GUWAHATI, Jan 25 � A joint survey conducted by the State Public Health Engineering Department (PHED), UNICEF and the IIT, Guwahati has found that 7,22,603 people of 1, 970 habitations in 73 development blocks of 18 districts of the State are at risk of arsenic poisoning. Assessment of ground water quality in three development blocks in Dhemaji district in this respect is yet to be completed.
Altogether, 4,464 of the 56,180 ground water sources used for drawing drinking water tested in these development blocks under the survey, between 2005 and 2010, have been shown to be containing the poisonous material beyond the permissible limit of 50 part per billion (ppb --- equivalent to micro-milligram) per litre. For the survey, BTAD was treated as an integrated district.
The affected districts include - Goalpara, Dhubri, Bongaigaon, Barpeta, Nalbari, Kamrup, Darrang, Sonitpur, Lakhimpur, Sivasagar, Jorhat, Golaghat, Nagaon, Morigaon, Cachar, Hailakandi, Karimganj and the BTAD areas. The condition of Jorhat PHE Division is found to be the worst in this respect, with 366 habitations of the division found to be affected by the phenomenon.
Significantly, 794 drinking water sources used by different schools of the State are also found to be containing arsenic beyond the permissible limit of 50 ppb.
This has been revealed by former Chief Engineer of the Public Health Engineering Department (PHED) AB Paul, quoting official documents concerning the outcome of the joint survey. The findings of the survey were disseminated at a workshop here yesterday.
It needs mention here that under Paul's stewardship as the Chief Engineer, the PHED could detect for the first time, presence of arsenic beyond the permissible limit of 50 ppb in the drinking water sources of Mankachar area of Dhubri district in December 2003 and of Sadarashi area of Karimganj district in January 2004. Detection of these cases led to the above survey.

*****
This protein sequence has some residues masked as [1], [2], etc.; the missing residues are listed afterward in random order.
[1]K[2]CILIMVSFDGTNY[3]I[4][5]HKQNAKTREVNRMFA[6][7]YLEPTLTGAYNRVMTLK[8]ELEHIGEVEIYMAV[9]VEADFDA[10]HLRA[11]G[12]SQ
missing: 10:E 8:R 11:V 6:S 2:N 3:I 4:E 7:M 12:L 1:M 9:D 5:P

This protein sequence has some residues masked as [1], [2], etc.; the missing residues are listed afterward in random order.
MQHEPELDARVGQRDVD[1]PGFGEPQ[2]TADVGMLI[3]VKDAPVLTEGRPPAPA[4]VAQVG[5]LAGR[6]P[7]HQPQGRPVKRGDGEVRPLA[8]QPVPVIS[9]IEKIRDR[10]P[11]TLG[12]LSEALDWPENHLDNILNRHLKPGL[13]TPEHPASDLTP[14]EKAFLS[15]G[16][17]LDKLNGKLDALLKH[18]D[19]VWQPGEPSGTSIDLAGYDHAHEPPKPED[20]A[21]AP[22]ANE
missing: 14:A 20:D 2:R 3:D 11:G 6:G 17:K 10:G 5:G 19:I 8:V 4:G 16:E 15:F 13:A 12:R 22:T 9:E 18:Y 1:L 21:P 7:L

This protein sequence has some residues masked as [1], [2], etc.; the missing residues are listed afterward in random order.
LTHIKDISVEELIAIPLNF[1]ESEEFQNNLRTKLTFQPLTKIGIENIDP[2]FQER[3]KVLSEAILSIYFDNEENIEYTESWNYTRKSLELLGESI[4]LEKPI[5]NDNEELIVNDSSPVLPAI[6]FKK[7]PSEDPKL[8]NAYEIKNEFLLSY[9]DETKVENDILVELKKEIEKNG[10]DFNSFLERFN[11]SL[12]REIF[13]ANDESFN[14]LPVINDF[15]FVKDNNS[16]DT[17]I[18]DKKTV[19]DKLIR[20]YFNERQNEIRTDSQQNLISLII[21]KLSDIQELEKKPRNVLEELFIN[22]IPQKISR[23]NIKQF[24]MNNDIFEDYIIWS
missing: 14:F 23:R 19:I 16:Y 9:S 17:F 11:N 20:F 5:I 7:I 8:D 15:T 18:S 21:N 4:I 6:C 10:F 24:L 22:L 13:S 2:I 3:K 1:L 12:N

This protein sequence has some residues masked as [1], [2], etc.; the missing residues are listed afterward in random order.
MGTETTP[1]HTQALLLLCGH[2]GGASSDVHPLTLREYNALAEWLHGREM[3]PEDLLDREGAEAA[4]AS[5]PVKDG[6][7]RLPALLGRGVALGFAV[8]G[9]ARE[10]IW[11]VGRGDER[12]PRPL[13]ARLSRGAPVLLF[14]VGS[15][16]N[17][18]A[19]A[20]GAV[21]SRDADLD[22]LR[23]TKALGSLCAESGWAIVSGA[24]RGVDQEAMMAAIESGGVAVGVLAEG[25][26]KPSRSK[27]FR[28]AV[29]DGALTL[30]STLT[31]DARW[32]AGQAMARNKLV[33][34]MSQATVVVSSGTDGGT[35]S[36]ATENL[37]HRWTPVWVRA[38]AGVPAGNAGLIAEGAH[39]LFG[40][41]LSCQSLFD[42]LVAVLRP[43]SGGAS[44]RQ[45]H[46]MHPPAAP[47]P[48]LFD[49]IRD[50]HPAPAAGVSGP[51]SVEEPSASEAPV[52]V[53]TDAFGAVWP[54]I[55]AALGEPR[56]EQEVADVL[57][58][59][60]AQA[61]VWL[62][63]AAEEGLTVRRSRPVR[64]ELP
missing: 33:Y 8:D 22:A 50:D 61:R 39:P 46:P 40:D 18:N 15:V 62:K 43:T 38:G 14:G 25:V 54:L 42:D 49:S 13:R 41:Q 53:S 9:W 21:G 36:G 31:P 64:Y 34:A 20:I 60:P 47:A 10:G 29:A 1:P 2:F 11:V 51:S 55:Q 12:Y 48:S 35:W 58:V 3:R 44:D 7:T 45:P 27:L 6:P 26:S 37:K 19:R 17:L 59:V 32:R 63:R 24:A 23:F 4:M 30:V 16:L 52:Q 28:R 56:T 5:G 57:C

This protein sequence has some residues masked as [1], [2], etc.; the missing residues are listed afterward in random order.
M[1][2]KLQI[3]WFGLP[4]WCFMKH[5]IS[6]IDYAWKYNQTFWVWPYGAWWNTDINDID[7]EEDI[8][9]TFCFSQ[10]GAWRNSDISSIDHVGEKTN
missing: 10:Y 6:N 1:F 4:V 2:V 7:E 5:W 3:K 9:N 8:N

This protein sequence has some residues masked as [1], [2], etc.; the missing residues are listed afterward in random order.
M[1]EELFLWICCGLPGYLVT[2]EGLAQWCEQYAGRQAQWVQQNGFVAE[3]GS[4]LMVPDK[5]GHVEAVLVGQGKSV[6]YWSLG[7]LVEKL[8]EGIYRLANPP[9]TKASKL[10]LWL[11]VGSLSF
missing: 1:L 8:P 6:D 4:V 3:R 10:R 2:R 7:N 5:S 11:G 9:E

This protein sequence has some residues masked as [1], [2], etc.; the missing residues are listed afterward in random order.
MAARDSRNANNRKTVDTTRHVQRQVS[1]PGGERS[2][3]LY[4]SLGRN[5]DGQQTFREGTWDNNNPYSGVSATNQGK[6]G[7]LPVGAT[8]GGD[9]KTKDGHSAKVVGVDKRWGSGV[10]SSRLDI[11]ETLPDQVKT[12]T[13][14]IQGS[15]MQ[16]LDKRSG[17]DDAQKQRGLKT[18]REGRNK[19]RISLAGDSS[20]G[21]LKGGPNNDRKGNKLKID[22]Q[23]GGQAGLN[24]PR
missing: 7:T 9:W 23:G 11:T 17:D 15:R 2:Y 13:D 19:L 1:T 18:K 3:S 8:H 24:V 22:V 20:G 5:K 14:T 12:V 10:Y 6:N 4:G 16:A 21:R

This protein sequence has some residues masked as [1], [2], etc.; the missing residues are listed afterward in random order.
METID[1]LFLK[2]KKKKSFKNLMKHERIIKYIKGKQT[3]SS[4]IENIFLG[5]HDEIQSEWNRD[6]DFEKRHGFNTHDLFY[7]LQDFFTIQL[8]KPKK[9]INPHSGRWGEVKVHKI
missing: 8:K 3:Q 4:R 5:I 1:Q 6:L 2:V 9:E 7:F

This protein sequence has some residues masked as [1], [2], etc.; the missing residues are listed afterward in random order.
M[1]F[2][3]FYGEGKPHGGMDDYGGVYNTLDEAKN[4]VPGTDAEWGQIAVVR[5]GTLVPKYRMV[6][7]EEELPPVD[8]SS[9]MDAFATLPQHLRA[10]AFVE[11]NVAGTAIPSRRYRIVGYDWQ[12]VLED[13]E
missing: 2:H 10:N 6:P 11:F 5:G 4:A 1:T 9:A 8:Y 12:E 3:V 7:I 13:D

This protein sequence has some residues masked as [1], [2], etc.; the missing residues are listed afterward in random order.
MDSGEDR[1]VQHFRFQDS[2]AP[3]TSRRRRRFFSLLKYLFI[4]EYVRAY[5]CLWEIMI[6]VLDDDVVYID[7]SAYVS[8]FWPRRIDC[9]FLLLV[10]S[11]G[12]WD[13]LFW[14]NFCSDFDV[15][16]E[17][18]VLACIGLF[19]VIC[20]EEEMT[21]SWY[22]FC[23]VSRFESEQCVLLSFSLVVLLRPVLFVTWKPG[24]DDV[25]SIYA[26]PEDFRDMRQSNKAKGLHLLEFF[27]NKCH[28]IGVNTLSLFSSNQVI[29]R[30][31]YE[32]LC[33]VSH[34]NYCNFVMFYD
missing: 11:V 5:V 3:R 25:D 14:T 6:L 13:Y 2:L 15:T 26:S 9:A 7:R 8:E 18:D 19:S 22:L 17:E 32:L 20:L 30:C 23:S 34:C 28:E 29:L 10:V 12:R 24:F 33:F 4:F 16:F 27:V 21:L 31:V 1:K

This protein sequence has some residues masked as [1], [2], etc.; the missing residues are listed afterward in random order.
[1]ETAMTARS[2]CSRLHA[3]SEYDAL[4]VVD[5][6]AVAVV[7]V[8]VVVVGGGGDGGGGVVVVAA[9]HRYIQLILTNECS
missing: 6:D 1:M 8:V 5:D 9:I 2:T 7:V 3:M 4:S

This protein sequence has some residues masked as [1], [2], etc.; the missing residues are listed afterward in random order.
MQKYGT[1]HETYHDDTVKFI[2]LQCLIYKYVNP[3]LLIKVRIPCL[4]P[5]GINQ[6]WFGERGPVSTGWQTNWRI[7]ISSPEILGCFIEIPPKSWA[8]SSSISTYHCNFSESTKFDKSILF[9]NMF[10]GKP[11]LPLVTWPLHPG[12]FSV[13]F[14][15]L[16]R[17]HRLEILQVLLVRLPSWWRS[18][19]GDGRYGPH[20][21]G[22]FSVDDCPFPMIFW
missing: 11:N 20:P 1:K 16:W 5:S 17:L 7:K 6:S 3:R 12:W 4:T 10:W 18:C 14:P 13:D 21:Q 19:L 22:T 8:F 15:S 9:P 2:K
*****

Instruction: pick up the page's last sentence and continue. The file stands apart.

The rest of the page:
The Government of India (GoI) accepted the 50 ppb norm for determining the safe limit of arsenic in drinking water considering the economic and technical issues connected with it. However, the World Health Organisation (WHO) has accepted 10 ppb of arsenic in a litre of water as the safe limit so far as drinking water is concerned.
If the WHO criterion is followed in this respect, then 16,742 drinking water sources would be required to be declared as unsafe because of their containing arsenic beyond the permissible limit, said Paul.
Arsenic is bio-accumulative and proven carcinogenic, besides being a contributory agent for many more such diseases. Scientists in the developed countries are now pleading for lowering further the permissible limit of presence of arsenic in drinking water.
In the developed countries, the general health condition of the people is much better than that of the countries like India. The adverse impacts of arsenic on human body depend more on all the parameters like body weight, nutrition, food intake and immunity, said the sources.
Drinking more water is also vital for the people of the tropical countries like India. This has made the people of these countries more vulnerable to arsenic poisoning if they go on drinking water contaminated with arsenic, Paul said.
Paul was the first Government official who detected the cases of fluorosis in Karbi Anglong district of the State and this led to detection of presence of excess fluoride in the drinking water of several districts of the State in the end part of the last century.
The two findings of presence of excess fluoride and arsenic by Paul with the help of the School of Environmental Science, Jadavpur University changed the whole scenario concerning drinking water quality of Assam.
An official paper said here today that the actual number of arsenic-affected habitations in the State has gone up to 2,581 with the latest findings, as, 611 habitations were earlier found to be affected by the phenomenon. However, the paper is silent on what would be the size of people at risk if 611 more habitations are added to the list.